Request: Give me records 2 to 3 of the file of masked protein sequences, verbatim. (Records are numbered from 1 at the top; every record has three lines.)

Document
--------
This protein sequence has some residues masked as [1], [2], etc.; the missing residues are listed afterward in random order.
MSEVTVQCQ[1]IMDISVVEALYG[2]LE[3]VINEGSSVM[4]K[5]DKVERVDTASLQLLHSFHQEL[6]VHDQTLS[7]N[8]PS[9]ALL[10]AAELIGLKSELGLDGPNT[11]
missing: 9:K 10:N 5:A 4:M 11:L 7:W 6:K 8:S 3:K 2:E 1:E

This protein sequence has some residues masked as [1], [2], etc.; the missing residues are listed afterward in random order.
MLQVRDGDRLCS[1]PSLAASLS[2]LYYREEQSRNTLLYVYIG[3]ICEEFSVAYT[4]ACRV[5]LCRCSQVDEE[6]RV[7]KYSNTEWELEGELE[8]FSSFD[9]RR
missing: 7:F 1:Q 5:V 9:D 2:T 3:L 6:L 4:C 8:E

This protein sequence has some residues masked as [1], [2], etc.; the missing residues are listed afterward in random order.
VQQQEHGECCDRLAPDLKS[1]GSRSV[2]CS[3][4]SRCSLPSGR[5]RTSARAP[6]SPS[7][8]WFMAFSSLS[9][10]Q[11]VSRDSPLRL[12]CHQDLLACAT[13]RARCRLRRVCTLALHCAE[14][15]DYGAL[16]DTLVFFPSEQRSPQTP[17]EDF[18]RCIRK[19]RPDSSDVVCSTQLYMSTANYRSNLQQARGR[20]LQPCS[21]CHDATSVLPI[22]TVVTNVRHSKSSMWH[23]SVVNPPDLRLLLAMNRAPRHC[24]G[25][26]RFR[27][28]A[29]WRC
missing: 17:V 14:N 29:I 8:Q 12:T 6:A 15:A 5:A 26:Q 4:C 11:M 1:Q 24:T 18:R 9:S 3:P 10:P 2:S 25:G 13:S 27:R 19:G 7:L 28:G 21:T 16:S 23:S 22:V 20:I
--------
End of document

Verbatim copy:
This protein sequence has some residues masked as [1], [2], etc.; the missing residues are listed afterward in random order.
MLQVRDGDRLCS[1]PSLAASLS[2]LYYREEQSRNTLLYVYIG[3]ICEEFSVAYT[4]ACRV[5]LCRCSQVDEE[6]RV[7]KYSNTEWELEGELE[8]FSSFD[9]RR
missing: 7:F 1:Q 5:V 9:D 2:T 3:L 6:L 4:C 8:E

This protein sequence has some residues masked as [1], [2], etc.; the missing residues are listed afterward in random order.
VQQQEHGECCDRLAPDLKS[1]GSRSV[2]CS[3][4]SRCSLPSGR[5]RTSARAP[6]SPS[7][8]WFMAFSSLS[9][10]Q[11]VSRDSPLRL[12]CHQDLLACAT[13]RARCRLRRVCTLALHCAE[14][15]DYGAL[16]DTLVFFPSEQRSPQTP[17]EDF[18]RCIRK[19]RPDSSDVVCSTQLYMSTANYRSNLQQARGR[20]LQPCS[21]CHDATSVLPI[22]TVVTNVRHSKSSMWH[23]SVVNPPDLRLLLAMNRAPRHC[24]G[25][26]RFR[27][28]A[29]WRC
missing: 17:V 14:N 29:I 8:Q 12:T 6:A 15:A 5:A 26:Q 4:C 11:M 1:Q 24:T 18:R 9:S 3:P 10:P 2:S 25:G 13:S 27:R 19:G 7:L 28:G 21:T 16:S 23:S 22:V 20:I